Double-blind describes an especially stringent way of conducting an experiment, usually on living, conscious, human subjects. A blind experiment is designed so that individuals do not know whether they are so-called "test" subjects or members of an "experimental control" group.
In a double-blind experiment, neither the individuals nor the researchers know who belongs to the control group. Only after all the data are recorded (and in some cases, analyzed) may researchers be permitted to learn which individuals are which. Performing an experiment in double-blind fashion is a way to lessen the influence of prejudices and unintentional physical cues on the results.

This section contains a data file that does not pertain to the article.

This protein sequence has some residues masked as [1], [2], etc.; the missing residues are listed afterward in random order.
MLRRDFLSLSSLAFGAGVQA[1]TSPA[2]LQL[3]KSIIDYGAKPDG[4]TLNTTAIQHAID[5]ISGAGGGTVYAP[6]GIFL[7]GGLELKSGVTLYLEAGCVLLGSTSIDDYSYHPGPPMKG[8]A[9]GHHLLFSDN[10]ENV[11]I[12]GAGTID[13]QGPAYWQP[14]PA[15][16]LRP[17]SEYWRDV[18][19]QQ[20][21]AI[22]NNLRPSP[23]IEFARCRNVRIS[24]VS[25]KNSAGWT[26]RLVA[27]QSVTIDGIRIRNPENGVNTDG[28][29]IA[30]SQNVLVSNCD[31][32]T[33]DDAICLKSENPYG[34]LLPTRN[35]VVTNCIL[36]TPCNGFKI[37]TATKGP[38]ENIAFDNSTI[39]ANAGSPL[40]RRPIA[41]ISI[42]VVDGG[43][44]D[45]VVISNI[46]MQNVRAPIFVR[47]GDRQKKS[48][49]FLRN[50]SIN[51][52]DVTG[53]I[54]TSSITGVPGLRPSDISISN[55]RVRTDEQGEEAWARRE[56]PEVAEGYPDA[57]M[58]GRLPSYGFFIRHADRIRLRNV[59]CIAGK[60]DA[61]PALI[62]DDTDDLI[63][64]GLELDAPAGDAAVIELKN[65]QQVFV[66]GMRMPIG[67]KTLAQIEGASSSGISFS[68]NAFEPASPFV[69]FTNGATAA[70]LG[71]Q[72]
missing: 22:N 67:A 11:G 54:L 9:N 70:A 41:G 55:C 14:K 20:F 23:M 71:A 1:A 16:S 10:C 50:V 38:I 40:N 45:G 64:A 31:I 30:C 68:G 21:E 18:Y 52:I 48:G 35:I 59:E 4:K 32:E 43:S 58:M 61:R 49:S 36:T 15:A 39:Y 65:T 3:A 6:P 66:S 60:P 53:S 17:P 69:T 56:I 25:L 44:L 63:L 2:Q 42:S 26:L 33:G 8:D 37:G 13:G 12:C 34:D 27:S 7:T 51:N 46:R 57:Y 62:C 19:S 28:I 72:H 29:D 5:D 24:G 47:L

Strictly speaking, every researcher who interacts with or treats a subject should be blinded, if an experiment is to be designated "double-blind." This situation is easily arranged when the treatment being tested is a drug, the appearance of which may be simulated with a colored pill or solution (that is, a placebo). But with surgical procedures, for example, a surgeon inevitably knows whether it is the procedure or a sham that he or she is performing. The evaluation of such procedures can be approximately double-blind if the researchers responsible for recording subjects' responses and analyzing the data are blinded. Such a test typically is not considered "double-blind."